[IPAC-List] scoring multiple answer questions

Harry.Brull at pdininthhouse.com Harry.Brull at pdininthhouse.com
Mon Mar 21 15:43:27 EDT 2011

I'd suggest a rational scale, something on the order of:

+2 = essential to do
+1 = nice to do
0 = no harm/no benefit
-1 = bad to do
-2 = terrible to do

Get a bunch of SMEs together and come to consensus

Hope that works for you.

Harry Brull

Harry Brull | Senior Vice-President
PDI Ninth House
Global Leadership Solutions

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-----Original Message-----
From: ipac-list-bounces at ipacweb.org
[mailto:ipac-list-bounces at ipacweb.org] On Behalf Of Megan Paul
Sent: Monday, March 21, 2011 1:50 PM
To: IPAC-List at ipacweb.org
Subject: [IPAC-List] scoring multiple answer questions

I am reviewing an on-the-job knowledge test developed by a client for
in-house use (a pseudo certification test, I guess you could say). Many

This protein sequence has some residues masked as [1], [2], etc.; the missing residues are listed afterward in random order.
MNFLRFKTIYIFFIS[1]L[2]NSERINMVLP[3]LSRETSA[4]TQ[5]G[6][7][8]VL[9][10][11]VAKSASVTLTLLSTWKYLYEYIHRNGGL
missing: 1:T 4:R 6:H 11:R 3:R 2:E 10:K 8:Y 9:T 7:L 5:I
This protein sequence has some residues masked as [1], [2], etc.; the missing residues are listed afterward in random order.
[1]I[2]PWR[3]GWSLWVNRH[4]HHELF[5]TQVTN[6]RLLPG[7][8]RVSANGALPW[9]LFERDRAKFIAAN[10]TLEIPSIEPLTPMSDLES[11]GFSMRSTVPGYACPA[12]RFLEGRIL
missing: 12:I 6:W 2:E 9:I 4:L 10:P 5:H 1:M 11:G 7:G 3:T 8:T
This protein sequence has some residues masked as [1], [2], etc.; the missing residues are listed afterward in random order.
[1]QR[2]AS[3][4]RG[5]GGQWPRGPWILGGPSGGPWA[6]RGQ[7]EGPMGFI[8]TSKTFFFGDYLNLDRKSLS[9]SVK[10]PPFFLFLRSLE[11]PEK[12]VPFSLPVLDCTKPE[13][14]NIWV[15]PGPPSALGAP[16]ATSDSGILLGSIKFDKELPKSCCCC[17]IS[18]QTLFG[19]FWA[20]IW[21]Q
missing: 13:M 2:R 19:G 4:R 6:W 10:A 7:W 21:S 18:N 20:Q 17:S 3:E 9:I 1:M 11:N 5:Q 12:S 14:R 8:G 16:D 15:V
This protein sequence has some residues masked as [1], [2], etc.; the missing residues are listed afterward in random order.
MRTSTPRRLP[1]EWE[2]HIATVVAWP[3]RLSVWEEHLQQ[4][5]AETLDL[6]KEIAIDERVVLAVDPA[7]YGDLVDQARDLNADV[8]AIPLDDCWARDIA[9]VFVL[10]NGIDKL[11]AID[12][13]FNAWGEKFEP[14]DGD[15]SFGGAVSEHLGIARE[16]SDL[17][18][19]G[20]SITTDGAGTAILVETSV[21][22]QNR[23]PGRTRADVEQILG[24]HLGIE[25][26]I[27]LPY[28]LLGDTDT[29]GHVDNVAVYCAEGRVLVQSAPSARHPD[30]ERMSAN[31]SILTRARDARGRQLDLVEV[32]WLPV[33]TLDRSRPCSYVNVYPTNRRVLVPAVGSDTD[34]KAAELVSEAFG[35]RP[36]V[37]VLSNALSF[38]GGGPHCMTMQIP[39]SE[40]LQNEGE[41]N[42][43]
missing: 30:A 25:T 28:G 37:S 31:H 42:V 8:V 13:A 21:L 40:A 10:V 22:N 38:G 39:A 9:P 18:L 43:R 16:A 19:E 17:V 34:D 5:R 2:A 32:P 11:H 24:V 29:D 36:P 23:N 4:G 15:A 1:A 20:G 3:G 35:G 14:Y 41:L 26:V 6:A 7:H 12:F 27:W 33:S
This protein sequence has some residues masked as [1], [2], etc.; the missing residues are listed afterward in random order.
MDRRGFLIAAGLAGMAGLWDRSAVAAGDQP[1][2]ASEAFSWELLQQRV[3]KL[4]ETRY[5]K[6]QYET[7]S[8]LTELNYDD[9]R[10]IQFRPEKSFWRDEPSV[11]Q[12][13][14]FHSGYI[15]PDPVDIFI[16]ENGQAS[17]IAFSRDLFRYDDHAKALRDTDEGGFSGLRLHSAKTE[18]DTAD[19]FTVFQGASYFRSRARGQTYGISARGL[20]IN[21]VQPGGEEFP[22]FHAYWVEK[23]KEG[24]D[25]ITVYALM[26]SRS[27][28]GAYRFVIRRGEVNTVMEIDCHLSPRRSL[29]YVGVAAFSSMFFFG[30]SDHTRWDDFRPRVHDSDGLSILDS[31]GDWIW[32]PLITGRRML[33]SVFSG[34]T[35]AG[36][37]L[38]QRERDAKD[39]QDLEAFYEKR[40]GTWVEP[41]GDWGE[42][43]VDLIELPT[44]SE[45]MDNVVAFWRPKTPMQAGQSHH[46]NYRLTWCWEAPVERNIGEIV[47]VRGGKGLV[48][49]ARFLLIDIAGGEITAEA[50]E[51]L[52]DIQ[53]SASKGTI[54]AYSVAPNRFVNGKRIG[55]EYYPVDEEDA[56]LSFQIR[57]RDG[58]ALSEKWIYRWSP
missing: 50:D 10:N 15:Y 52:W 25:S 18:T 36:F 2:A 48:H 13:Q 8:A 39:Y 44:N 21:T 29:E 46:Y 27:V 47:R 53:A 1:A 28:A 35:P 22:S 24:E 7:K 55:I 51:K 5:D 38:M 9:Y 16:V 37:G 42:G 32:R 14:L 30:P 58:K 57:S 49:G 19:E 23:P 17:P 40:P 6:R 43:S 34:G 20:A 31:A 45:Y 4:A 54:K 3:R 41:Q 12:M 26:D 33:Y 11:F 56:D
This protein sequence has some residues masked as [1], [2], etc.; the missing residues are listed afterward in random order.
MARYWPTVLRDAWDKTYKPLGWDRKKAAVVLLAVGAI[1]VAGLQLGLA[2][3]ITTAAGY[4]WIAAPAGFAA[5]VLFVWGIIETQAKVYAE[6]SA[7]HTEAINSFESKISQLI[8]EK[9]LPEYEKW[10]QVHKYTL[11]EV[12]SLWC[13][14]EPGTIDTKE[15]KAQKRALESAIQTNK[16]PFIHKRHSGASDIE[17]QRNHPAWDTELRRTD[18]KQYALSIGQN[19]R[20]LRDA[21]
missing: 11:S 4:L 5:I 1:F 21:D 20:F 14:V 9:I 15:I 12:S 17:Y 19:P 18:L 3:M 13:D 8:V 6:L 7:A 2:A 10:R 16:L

of the items are multiple answer, with the number of right and wrong
answers varying across items. They want to give partial credit for
getting some of the right answers correct. To do that, they'll also need

to penalize for selecting wrong answers (otherwise a test taker need
only select all answers--right or wrong--to get full credit). So...I'm
trying to help them figure out a reasonable way to do this. If the wrong

answers are worth the same points as the right answers (albeit with a
negative value), there are cases where a test taker could lose more
points than they'd earn. The only practice I can think to apply is the
correction for guessing, but I've never used such formulas, and it seems

like it won't be so straightforward, given that a) we're talking about
the possibility of multiple wrong answers for each question and b) the
number of right and wrong answers varies across items (i.e., I can't
arrive at a single formula for the whole test; might have to be a
formula for each item? Is there such a thing?).

Any thoughts?

To be clear, I did not develop this test. I'm just being asked to weigh
in after the fact.

Thanks in advance,

Megan E. Paul, Ph.D.
Research Assistant Professor
University of Nebraska-Lincoln
Center on Children, Families, and the Law
206 S. 13th Street, Suite 1000
Lincoln, NE 68588-0227

(402) 472-9812 Office
(402) 472-8412 Fax

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